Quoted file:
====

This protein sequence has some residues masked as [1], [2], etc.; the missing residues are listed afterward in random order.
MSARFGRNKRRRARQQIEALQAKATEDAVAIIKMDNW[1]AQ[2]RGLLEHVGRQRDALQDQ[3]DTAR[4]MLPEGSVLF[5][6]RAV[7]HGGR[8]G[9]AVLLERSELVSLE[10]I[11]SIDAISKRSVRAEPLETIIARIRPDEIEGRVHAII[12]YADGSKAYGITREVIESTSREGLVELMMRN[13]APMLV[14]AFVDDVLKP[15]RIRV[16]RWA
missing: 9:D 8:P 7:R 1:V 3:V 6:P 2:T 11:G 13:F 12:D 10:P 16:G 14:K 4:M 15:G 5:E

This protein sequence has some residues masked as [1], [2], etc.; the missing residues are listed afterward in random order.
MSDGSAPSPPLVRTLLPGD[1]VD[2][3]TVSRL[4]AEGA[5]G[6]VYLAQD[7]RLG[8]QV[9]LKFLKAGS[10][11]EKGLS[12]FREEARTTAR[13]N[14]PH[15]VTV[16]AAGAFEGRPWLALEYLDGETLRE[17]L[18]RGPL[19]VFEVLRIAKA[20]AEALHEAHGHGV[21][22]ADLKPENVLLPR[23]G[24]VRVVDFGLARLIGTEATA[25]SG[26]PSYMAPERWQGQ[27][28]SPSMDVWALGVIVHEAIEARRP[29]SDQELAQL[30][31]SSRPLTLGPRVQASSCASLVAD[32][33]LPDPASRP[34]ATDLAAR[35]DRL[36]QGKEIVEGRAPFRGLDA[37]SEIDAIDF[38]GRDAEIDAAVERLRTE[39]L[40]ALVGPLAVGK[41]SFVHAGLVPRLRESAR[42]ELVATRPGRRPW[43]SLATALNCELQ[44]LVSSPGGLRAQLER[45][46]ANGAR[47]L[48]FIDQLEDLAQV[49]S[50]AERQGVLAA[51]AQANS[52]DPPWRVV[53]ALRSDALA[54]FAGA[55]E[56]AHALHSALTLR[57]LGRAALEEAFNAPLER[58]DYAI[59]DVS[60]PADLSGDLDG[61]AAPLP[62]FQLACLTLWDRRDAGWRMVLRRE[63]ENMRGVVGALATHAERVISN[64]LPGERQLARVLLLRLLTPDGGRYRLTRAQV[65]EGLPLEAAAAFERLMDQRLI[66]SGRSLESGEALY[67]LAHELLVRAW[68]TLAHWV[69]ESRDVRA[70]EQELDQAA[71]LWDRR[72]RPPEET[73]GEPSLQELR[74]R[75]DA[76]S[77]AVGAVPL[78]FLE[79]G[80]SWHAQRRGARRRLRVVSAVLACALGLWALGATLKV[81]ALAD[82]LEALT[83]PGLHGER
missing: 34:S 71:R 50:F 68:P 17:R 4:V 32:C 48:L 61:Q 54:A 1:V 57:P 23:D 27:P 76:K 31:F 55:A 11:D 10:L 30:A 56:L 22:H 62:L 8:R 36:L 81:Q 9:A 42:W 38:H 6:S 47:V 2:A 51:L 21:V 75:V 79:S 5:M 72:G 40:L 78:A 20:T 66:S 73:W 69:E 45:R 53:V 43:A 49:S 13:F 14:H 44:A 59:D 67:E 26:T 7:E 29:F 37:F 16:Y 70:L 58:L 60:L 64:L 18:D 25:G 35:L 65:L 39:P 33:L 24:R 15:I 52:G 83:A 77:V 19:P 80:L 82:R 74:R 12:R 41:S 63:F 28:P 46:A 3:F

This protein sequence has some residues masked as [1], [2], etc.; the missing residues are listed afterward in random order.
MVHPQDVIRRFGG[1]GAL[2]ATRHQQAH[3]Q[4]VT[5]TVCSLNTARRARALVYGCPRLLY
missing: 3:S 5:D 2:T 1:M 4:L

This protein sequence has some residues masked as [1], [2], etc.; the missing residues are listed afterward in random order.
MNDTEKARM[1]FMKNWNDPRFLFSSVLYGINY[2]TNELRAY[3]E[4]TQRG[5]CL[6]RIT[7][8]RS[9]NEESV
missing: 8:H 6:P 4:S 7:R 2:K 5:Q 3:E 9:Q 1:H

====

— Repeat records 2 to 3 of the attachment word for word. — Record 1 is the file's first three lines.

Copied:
This protein sequence has some residues masked as [1], [2], etc.; the missing residues are listed afterward in random order.
MSDGSAPSPPLVRTLLPGD[1]VD[2][3]TVSRL[4]AEGA[5]G[6]VYLAQD[7]RLG[8]QV[9]LKFLKAGS[10][11]EKGLS[12]FREEARTTAR[13]N[14]PH[15]VTV[16]AAGAFEGRPWLALEYLDGETLRE[17]L[18]RGPL[19]VFEVLRIAKA[20]AEALHEAHGHGV[21][22]ADLKPENVLLPR[23]G[24]VRVVDFGLARLIGTEATA[25]SG[26]PSYMAPERWQGQ[27][28]SPSMDVWALGVIVHEAIEARRP[29]SDQELAQL[30][31]SSRPLTLGPRVQASSCASLVAD[32][33]LPDPASRP[34]ATDLAAR[35]DRL[36]QGKEIVEGRAPFRGLDA[37]SEIDAIDF[38]GRDAEIDAAVERLRTE[39]L[40]ALVGPLAVGK[41]SFVHAGLVPRLRESAR[42]ELVATRPGRRPW[43]SLATALNCELQ[44]LVSSPGGLRAQLER[45][46]ANGAR[47]L[48]FIDQLEDLAQV[49]S[50]AERQGVLAA[51]AQANS[52]DPPWRVV[53]ALRSDALA[54]FAGA[55]E[56]AHALHSALTLR[57]LGRAALEEAFNAPLER[58]DYAI[59]DVS[60]PADLSGDLDG[61]AAPLP[62]FQLACLTLWDRRDAGWRMVLRRE[63]ENMRGVVGALATHAERVISN[64]LPGERQLARVLLLRLLTPDGGRYRLTRAQV[65]EGLPLEAAAAFERLMDQRLI[66]SGRSLESGEALY[67]LAHELLVRAW[68]TLAHWV[69]ESRDVRA[70]EQELDQAA[71]LWDRR[72]RPPEET[73]GEPSLQELR[74]R[75]DA[76]S[77]AVGAVPL[78]FLE[79]G[80]SWHAQRRGARRRLRVVSAVLACALGLWALGATLKV[81]ALAD[82]LEALT[83]PGLHGER
missing: 34:S 71:R 50:F 68:P 17:R 4:V 32:C 48:L 61:Q 54:A 1:V 57:P 23:D 27:P 76:K 31:F 55:A 11:D 10:L 30:A 56:L 22:H 62:L 8:R 36:L 81:Q 9:A 42:W 38:H 6:S 47:V 2:A 51:L 21:V 75:V 79:S 5:M 72:G 40:L 78:A 20:T 66:S 73:W 69:E 45:R 53:V 43:A 49:S 13:F 14:H 44:A 59:D 67:E 26:T 7:E 29:F 37:F 16:Y 70:L 58:L 60:L 64:L 18:D 25:G 35:L 65:L 39:P 33:L 24:R 15:I 52:G 83:A 77:V 19:P 80:L 82:R 74:R 12:R 41:S 63:F 28:P 46:A 3:F

This protein sequence has some residues masked as [1], [2], etc.; the missing residues are listed afterward in random order.
MVHPQDVIRRFGG[1]GAL[2]ATRHQQAH[3]Q[4]VT[5]TVCSLNTARRARALVYGCPRLLY
missing: 3:S 5:D 2:T 1:M 4:L